Manitoba's housing market unhindered by slight affordability deterioration: RBC Economics

TORONTO, Feb. 25, 2013 /CNW/ - Manitoba's housing market had a banner year in 2012 with a record 14,000 existing homes sold, despite a slight deterioration in affordability that occurred late in the year, according to the latest Housing Trends and Affordability Report released today by RBC Economics Research.

"Comparatively speaking, the cooling in housing activity that took place across the country in the latter half of last year was fairly modest in Manitoba - quite vigorous housing activity persisted," said Craig Wright, senior vice-president and chief economist, RBC. "Our affordability measures for Manitoba continue to stand just slightly above historical averages, suggesting that any affordability related strain is likely minimal at this point."

The RBC housing affordability measures, which capture the province's proportion of pre-tax household income needed to service the costs of owning a home at market values, deteriorated somewhat in the fourth quarter of 2012 (an increase in the measure represents deterioration in affordability). RBC's measure for detached bungalows rose by 0.8 percentage points to 38.1 per cent and for condominium apartments increased by 0.3 percentage points to 24.0 per cent. The measure for two-storey homes was unchanged at 38.5 per cent.

RBC's housing affordability measure for the benchmark detached bungalow in Canada's largest cities is as follows: Vancouver 82.2 per cent (down 2.6 percentage points from the previous quarter); Toronto 52.8 per cent (down 0.4 percentage points); Montreal 39.3 per cent (down 0.9 percentage points); Ottawa 38.8 per cent (down 0.5 percentage points); Calgary 38.1 per cent (up 0.2 percentage points) and Edmonton 30.7 per cent (down 0.1 percentage points).

The RBC Housing Affordability Measure, which has been compiled since 1985, is based on the costs of owning a detached bungalow (a reasonable property benchmark for the housing market in Canada) at market value. Alternative housing types are also presented, including a standard two-storey home and a standard condominium apartment. The higher the reading, the more difficult it is to afford a home at market values. For example, an affordability reading of 50 per cent means that homeownership costs, including mortgage payments, utilities and property taxes, would take up 50 per cent of a typical household's monthly pre-tax income.

Highlights from across Canada:

  • British Columbia: housing affordability improving, still has to go the distance--

    While housing affordability in British Columbia still has a long way to go before reaching less stressful levels, homebuyers in the province received a welcome reprieve in the fourth quarter. RBC measures fell by 1.1 percentage points for condominium apartments and 1.0 percentage point for detached bungalows. The two-storey home category experienced a small increase (0.4 percentage points), though this followed a substantial decline in the third quarter.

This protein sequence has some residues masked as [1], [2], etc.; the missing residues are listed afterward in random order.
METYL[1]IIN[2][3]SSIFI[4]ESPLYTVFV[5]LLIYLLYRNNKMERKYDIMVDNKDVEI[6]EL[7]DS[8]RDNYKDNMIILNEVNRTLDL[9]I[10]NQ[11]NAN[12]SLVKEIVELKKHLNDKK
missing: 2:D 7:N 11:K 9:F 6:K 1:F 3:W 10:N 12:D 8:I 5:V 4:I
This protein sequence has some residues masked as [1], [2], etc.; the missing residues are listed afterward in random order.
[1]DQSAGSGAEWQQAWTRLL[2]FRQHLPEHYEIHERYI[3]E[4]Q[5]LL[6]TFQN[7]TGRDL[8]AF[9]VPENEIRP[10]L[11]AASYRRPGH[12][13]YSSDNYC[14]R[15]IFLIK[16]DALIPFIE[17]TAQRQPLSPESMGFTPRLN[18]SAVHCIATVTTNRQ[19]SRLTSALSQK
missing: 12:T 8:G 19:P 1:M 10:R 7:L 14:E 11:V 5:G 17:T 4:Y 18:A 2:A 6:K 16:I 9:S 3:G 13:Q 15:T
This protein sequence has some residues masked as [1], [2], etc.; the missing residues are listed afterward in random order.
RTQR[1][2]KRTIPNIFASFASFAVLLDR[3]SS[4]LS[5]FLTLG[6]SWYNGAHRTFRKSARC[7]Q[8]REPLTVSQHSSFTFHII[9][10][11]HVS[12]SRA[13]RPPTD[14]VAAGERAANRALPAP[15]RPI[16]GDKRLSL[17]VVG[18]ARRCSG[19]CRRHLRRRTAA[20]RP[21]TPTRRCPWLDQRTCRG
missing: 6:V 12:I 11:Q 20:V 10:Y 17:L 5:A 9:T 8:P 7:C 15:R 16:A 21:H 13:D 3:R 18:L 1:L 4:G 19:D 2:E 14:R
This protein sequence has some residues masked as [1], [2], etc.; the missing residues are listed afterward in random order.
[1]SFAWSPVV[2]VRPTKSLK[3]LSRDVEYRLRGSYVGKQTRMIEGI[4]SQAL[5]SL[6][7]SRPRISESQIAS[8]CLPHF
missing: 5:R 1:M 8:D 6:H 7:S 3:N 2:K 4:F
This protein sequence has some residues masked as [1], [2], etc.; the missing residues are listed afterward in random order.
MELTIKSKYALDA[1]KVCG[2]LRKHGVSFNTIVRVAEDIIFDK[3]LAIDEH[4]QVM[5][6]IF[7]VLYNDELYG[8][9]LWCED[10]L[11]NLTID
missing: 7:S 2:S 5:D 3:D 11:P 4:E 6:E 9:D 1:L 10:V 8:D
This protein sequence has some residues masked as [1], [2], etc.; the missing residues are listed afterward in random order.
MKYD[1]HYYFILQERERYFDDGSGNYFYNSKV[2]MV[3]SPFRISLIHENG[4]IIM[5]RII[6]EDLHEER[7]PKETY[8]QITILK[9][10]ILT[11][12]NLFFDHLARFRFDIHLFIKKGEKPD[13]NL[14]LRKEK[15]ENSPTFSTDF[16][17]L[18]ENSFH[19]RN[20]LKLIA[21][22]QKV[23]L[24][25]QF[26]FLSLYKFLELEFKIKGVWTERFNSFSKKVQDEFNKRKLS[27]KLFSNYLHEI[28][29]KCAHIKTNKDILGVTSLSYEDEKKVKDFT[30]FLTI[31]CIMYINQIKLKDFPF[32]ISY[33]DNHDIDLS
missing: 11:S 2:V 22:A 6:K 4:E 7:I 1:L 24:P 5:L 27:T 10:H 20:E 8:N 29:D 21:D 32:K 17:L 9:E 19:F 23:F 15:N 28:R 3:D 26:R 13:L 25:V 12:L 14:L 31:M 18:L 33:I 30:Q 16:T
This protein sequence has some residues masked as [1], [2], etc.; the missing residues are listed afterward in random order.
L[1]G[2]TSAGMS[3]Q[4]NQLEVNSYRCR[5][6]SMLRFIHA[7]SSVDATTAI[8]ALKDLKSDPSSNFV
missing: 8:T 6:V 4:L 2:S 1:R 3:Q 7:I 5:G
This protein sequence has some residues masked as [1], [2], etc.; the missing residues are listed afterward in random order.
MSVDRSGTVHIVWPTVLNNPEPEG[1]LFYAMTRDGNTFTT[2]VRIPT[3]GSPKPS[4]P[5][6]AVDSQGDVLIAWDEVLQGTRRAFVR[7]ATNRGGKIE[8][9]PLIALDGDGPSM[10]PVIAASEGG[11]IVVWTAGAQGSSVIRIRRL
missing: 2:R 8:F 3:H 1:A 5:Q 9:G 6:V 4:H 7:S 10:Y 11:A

• Alberta: vibrant market bolstered by attractive affordability

    Brisk demand for the province's housing in 2012 was supported by a strong provincial economy, accelerating population growth and attractive affordability. Further improvement was registered in the fourth quarter with measures falling between 0.1 and 0.2 percentage points.
  • Saskatchewan: affordability conditions buck the national trend

    Tight market conditions at the beginning of 2012 had a lasting impact on home prices in Saskatchewan, which climbed at some of the faster paces in Canada in the fourth quarter. Rising property values caused affordability to deteriorate in the fourth quarter with measures increasing between 0.5 and 1.1 percentage points.
  • Ontario: affordability largely improves, tempering overall market conditions--The tightness that characterized Ontario's housing market in the early part of 2012 gave way and a more balanced market was observed in the second half of 2012, improving overall affordability conditions in the province. RBC's measures inched lower by 0.1 and 0.3 percentage points for the detached bungalow and condominium apartment, respectively, while the measure for two-storey homes rose marginally by 0.1 percentage points.
  • Quebec: generally improving affordability tone is sustained

    Quebec's housing affordability improved, for the most part, for the third quarter in a row in the fourth quarter, yet this did little to stimulate homebuyer demand as resale activity continued to cool in the province. RBC measures fell for two-storey homes (by 1.1 percentage points) and detached bungalows (by 0.3 percentage points), but rose for condominium apartments (by 0.4 percentage points).
  • Atlantic Canada: housing continues to be affordable

    Affordability in the Atlantic region received another boost in the fourth quarter, with RBC measures falling for two-storey homes (by 1.0 percentage points) and detached bungalows (by 0.5 percentage points), keeping levels well below their respective national averages. The measure for condominium apartments rose modestly by 0.3 percentage points, though this followed a more sizable drop in the previous period.

The full RBC Housing Trends and Affordability report is available online, as of 8 a.m. ET today, at rbc.com/economics/market/.

SOURCE: RBC

For further information:

please contact:
Robert Hogue, Senior Economist, RBC Economics Research, 416 974-6192
Elyse Lalonde, Manager, Communications, RBC Capital Markets, 416 842-5635


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